3B.3.5.2 Penile lengthening proceduresTunical lengthening procedures entail an incision in the short (concave) side of the tunica to increase the length of this side, creating a tunical defect, which is covered by a graft. However, plaque removal may be associated with high rates of postoperative ED due to venous leak [111]. Devine and Horton introduced dermal grafting in 1974 [112]. Since then, a variety of grafting materials and techniques have been reported (Table 2) [113-127]. Unfortunately, the ideal material for grafting has yet to be identified. In addition, grafting procedures are associated with ED rates as high as 25%. Despite excellent initial surgical results, graft contracture and long-term failures resulted in a 17% re-operation rate [128].
Vein grafts have the theoretical advantage of endothelial-to-endothelial contact when grafted to underlying cavernosal tissue. Saphenous vein is the most common vein draft used, followed by dorsal penile vein [94]. In the first case, a secondary incision for graft harvesting is avoided. Postoperative curvature (20%), penile shortening (17%) and graft herniation (5%) have been reported after vein graft surgery [118, 123, 126]. Tunica vaginalis is relatively avascular, easy to harvest and has little tendency to contract due to its low metabolic requirements [116].
Dermal grafts are commonly associated with contracture resulting in recurrent penile curvature (35%), progressive shortening (40%), and a 17% re-operation rate at 10 years [129]. Cadaveric pericardium (Tutoplast®) offers good results by coupling excellent tensile strength and multi-directional elasticity/expansion by 30% [127]. In a retrospective telephone interview, 44% of patients with pericardium grafting reported recurrent curvature, although most of them continued to have successful intercourse and were pleased with their outcomes [127, 129].
Small intestinal submucosa (SIS, a collagen-based xenogenic graft derived from the submucosal layer of the porcine small intestine) has been shown to promote tissue-specific regeneration, and supports the growth of endothelial cells. Small intestinal submucosa acts as a scaffold to promote angiogenesis, host cell migration and differentiation, resulting in tissue structurally and functionally similar to the original. It has been used successfully to repair severe chordee and Peyronie's disease, without significant contraction or histological alterations, but data are limited [124].
More recently the use of buccal mucosa grafts (BMG) has been advocated. BMG provided excellent short-term results, suggested by the fast return of spontaneous erections and prevented shrinkage, which is the main cause of graft failure. It also proved to be safe and reproducible, thus representing a valuable treatment option for PD [115]. PENILE CURVATURE - FEBRUARY 2012 Tunical incision, preferably with grafting, offers an excellent surgical option for men with curvatures over 60º as well as patients with an hourglass deformity and good erectile function that are willing to risk a higher rate of postoperative ED [130]. The presence of pre-operative ED, the use of larger grafts, age more than 60 years, and ventral curvature are considered poor prognostic factors for functional outcome after grafting surgery [96]. Although the risk for penile shortening is significantly less compared to the Nesbit or plication procedures, it is still an issue and patients must be informed accordingly [94]. The use of geometric principles introduced by Egydio helps to determine the exact site of the incision, and the shape and size of the defect to be grafted [117]. The use of a penile extender device on an 8- to 12-hour daily regimen has been advocated as an effective and safe treatment for loss of penile length in patients operated on for Peyronie's disease [131].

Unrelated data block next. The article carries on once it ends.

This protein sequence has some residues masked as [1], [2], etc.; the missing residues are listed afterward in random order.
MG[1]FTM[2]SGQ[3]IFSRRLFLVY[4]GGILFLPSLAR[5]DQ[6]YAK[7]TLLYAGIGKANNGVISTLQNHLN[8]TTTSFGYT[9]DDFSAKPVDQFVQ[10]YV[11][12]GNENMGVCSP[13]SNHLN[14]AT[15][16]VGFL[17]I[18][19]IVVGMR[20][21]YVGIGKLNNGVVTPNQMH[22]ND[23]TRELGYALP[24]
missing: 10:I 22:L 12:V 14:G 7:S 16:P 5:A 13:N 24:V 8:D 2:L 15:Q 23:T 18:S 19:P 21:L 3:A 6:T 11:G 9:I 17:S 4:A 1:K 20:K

Table 2: Types of grafts used in Peyronie's disease surgery
Autologous grafts
Vein grafts
Tunica albuginea
Tunica vaginalis
Temporalis fascia
Buccal mucosa
Cadaveric pericardium
Cadaveric fascia lata
Cadaveric dura matter
Cadaveric dermis
Porcine small intestinal submucosa
Bovine pericardium
Porcine dermis
Synthetic grafts
3B.3.5.3 Penile prosthesisPenile prosthesis implantation is typically reserved for the treatment of Peyronie's disease in patients with ED, especially when they are not responders to phosphodiesterase type 5 inhibitor (PDE5I) [94]. Although all types of penile prosthesis can be used, the implantation of inflatable penile prosthesis seems to be most effective in these patients [132].